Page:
This theme song has truly stood the test of time.
It’s not very often that a pro wrestling company is willing to invest a bunch of money in a mid-card wrestler like Gangrel. But in the late 90’s, they did just that when they re-built their entire entrance ramp to create a special section that rose up and became surrounded in fire.
Behind the theatrics was a theme song that helped create one of the best entrances ever. The demonic whispering at the beginning and the harsh organ were a very believable and entertaining touch. It worked so well, in fact, that when Edge and Christian joined him to create “The Brood,” the theme song stuck for all three of them.
The gum-slap, the over-the-shoulder towel catch, the slow walk to the ring, the flowing locks of golden hair, and the unbelievable in-ring ability. As the name indicates, Mr. Perfect was just that—perfect.
The epic feel to this theme song fit Curt Hennig about as well as could possibly be imagined. As soon as that first note hit, you knew that you were in for a treat. Though he had other theme songs in WCW and throughout his career elsewhere, the one we will all remember is the one that helped make him one of the most iconic wrestlers of the 1990’s.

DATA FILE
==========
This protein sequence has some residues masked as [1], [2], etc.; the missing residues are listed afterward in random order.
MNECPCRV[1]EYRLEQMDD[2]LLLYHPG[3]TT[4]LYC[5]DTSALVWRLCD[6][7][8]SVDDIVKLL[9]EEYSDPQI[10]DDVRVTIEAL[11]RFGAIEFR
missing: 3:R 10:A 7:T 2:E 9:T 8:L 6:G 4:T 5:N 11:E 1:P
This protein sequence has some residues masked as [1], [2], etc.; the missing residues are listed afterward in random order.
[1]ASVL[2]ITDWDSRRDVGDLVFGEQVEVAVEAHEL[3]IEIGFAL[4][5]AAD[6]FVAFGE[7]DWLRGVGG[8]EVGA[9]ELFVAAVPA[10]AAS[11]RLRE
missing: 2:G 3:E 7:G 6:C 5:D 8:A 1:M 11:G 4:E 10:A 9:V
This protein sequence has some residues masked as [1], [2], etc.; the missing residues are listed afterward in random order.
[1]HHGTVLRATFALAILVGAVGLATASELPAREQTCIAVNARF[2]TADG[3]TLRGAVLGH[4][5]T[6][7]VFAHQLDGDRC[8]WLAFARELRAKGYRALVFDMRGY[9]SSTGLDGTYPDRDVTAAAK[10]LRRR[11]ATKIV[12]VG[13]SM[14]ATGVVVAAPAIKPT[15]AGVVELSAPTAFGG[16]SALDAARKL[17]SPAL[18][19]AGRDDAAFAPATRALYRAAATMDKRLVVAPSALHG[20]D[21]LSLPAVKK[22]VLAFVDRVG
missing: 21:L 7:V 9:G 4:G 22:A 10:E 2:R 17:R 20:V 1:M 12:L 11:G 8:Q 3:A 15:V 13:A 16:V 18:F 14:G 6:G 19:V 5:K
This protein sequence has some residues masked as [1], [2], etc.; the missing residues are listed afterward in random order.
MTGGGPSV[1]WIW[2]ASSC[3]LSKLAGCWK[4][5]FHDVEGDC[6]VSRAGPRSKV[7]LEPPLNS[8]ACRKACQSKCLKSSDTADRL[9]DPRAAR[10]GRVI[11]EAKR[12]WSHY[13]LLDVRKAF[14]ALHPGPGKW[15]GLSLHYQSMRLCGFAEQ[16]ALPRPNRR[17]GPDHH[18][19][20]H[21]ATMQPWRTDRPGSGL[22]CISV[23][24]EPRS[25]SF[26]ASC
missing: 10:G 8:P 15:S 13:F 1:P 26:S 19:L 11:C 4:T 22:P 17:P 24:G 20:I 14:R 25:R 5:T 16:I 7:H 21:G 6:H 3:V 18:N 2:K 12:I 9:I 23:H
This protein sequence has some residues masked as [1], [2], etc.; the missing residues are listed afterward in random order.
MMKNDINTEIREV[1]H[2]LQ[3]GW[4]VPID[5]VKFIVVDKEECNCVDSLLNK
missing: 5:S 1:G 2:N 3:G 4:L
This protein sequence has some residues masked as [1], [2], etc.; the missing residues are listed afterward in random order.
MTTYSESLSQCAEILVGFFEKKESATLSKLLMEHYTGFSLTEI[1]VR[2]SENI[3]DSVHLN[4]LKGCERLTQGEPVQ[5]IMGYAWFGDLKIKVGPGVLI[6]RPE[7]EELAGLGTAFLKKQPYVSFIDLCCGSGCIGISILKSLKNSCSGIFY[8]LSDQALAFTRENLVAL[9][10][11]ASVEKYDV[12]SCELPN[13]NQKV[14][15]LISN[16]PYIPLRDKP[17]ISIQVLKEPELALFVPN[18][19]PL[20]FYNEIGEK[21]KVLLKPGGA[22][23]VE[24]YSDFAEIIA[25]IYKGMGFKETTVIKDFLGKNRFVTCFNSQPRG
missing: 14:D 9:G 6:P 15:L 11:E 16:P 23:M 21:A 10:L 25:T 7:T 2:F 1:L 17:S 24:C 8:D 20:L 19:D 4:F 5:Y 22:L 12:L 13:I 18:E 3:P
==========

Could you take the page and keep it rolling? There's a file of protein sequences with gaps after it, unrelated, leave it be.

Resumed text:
Rest in Peace, Curt. We miss you.
What if I told you that a theme song had its own entrance song?
And that it worked?
After years as one of the lead baby faces in WWE, The Rock had become a Hollywood movie star. Many fans took his lack of face-time in the WWE as a sign that he no longer cared about the fans or the sport. WWE capitalized on this mentality by their fans when they brought him back with a new attitude.
No longer was The Rock the baby face we remembered—he had become a bigger-than-life Hollywood icon who didn’t care what any of the fans thought about him as long as they were spending their money to see his movie.
Along with that came a re-creation of one of the most recognizable and attention-grabbing theme songs of all-time. The “Hollywood Remix” of the Rock’s theme song matched his new gimmick perfectly.
As a professional wrestling fan like myself, at some point in your life you probably asked someone, “Why do they play Macho Man’s theme music during high school graduations?”